The Myth of Nicotine Addiction (Encore)

From April 11, 2012 by Nathan Weidmann — (

As if smoking doesn’t take up enough time at work, some co-workers and I were discussing the effects of smoking and nicotine addiction.
Someone remarked that his doctor had said it could be harder to get off of nicotine than heroin. As a smoker, one could believe this.
However, after being nicotine free for three months now, I no longer agree. Nicotine withdrawal does not induce seizures or vomiting. In fact, in my experience, nicotine withdrawal is barely noticeable, and is easily neutralized.
Of course my co-workers scoffed at me. Even non-smokers believe that nicotine is a little demon ready to catch them if they let their guard down.
I’m only thirty, what did I know? I know that I smoked cigarettes regularly for nearly half of my life. Fifteen years of ever increasing amounts of tobacco and nicotine, I was no amateur. I could smoke with the best of them.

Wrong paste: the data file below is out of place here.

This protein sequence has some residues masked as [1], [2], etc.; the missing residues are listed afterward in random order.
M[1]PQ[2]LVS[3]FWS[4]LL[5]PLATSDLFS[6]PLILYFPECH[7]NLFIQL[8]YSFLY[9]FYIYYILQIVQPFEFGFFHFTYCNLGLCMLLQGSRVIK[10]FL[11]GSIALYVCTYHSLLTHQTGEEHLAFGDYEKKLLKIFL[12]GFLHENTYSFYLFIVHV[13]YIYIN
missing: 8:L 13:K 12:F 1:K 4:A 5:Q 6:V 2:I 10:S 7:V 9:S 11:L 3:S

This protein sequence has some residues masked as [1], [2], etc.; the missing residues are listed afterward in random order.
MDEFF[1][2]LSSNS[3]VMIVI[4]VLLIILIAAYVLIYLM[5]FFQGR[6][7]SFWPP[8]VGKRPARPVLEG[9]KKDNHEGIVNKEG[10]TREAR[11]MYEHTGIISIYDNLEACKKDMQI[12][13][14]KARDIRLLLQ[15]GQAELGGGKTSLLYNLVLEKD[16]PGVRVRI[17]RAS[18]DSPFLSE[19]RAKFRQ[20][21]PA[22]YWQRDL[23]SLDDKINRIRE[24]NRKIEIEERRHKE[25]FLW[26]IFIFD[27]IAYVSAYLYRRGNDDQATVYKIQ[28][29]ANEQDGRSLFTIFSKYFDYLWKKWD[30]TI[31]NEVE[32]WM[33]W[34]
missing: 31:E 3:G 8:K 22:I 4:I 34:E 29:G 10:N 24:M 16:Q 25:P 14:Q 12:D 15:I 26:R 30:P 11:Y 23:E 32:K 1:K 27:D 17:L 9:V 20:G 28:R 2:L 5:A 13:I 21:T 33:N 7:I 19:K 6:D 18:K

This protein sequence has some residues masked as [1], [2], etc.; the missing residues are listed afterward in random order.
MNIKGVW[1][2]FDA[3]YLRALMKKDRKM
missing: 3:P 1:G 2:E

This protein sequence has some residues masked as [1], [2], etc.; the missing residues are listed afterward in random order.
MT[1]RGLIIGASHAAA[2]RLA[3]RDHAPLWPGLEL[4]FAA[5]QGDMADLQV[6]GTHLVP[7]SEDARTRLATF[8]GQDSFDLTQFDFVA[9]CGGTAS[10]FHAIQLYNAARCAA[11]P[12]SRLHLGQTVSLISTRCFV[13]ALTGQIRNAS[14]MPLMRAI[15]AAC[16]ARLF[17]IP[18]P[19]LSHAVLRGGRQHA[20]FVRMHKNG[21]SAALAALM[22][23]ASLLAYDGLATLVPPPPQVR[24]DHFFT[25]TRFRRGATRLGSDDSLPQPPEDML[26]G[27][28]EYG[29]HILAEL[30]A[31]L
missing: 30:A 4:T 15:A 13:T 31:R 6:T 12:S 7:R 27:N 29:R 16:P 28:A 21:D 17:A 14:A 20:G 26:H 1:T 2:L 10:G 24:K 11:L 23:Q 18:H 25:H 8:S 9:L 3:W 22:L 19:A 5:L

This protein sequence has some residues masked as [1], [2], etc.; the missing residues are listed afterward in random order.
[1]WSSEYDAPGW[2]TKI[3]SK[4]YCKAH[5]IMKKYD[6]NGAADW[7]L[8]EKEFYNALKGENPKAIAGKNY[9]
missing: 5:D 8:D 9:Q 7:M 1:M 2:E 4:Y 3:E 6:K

Certainly I knew that smoking was bad but this was full on cognitive dissonance. I would decry the toxic effects of fluoride, or artificial sweeteners, while puffing on a cigarette.
At 14, I would deride my friends for smoking; by 15, I was puffing away alongside them.
I could blame my parents’ divorce or Holden Caulfield, but it goes back even further than that. A childhood friend and I would imitate our parents. Passing me his crayon he would say, “wanna ‘moke?” I would accept, and we sat around puffing crayolas.
By the time I would successfully quit, I had felt that perhaps I would just choose a different day to quit: “Now is not the right time; what will I do at coffee break?”


Continues …

Comments are closed, but trackbacks and pingbacks are open.